Objectives: We aimed to investigate demographic, lifestyle, socioeconomic and clinical risk factors for COVID-19, and compared them to risk factors for pneumonia and influenza in UK Biobank. Design: Cohort study. Setting: UK Biobank. Participants: 49–83 year olds (in 2020) from a general population study. Main outcome measures: Confirmed COVID-19 infection (positive SARS-CoV-2 test). Incident influenza and pneumonia were obtained from primary care data. Poisson regression was used to study the association of exposure variables with outcomes. Results: Among 235 928 participants, 397 had confirmed COVID-19. After multivariable adjustment, modifiable risk factors were higher body mass index and higher glycated haemoglobin (HbA1C) (RR 1.28 and RR 1.14 per SD increase, respectively), smoking (RR 1.39), slow walking pace as a proxy for physical fitness (RR 1.53), and use of blood pressure medications as a proxy for hypertension (RR 1.33). Higher forced expiratory volume in 1 s (FEV1) and high-density lipoprotein (HDL) cholesterol were both associated with lower risk (RR 0.84 and RR 0.83 per SD increase, respectively). Non-modifiable risk factors included male sex (RR 1.72), black ethnicity (RR 2.00), socioeconomic deprivation (RR 1.17 per SD increase in Townsend Index), and high cystatin C (RR 1.13 per SD increase). The risk factors overlapped with pneumonia somewhat, less so for influenza. The associations with modifiable risk factors were generally stronger for COVID-19, than pneumonia or influenza. Conclusion: These findings suggest that modification of lifestyle may help to reduce the risk of COVID-19 and could be a useful adjunct to other interventions, such as social distancing and shielding of high risk.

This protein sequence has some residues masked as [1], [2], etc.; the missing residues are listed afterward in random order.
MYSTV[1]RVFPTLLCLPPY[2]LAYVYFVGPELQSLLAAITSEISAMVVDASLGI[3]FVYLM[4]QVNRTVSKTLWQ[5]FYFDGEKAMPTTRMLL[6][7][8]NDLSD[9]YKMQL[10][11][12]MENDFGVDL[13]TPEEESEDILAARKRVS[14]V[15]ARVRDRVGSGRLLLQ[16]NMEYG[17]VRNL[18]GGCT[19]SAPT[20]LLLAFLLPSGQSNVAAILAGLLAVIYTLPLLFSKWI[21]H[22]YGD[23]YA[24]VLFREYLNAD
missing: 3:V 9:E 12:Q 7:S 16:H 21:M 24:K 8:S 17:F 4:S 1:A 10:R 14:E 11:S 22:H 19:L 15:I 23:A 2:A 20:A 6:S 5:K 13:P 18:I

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Ho, F., Celis-Morales, C., Gray, S., Katikireddi, S., Niedzwiedz, C., Hastie, C., Ferguson, L., Berry, C., Mackay, D., Gill, J., Pell, J., Sattar, N. & Welsh, P. 2020, 'Modifiable and non-modifiable risk factors for COVID-19, and comparison to risk factors for influenza and pneumonia: results from a UK Biobank prospective cohort study', BMJ Open, 10, article no: e040402. http://dx.doi.org/10.1136/bmjopen-2020-040402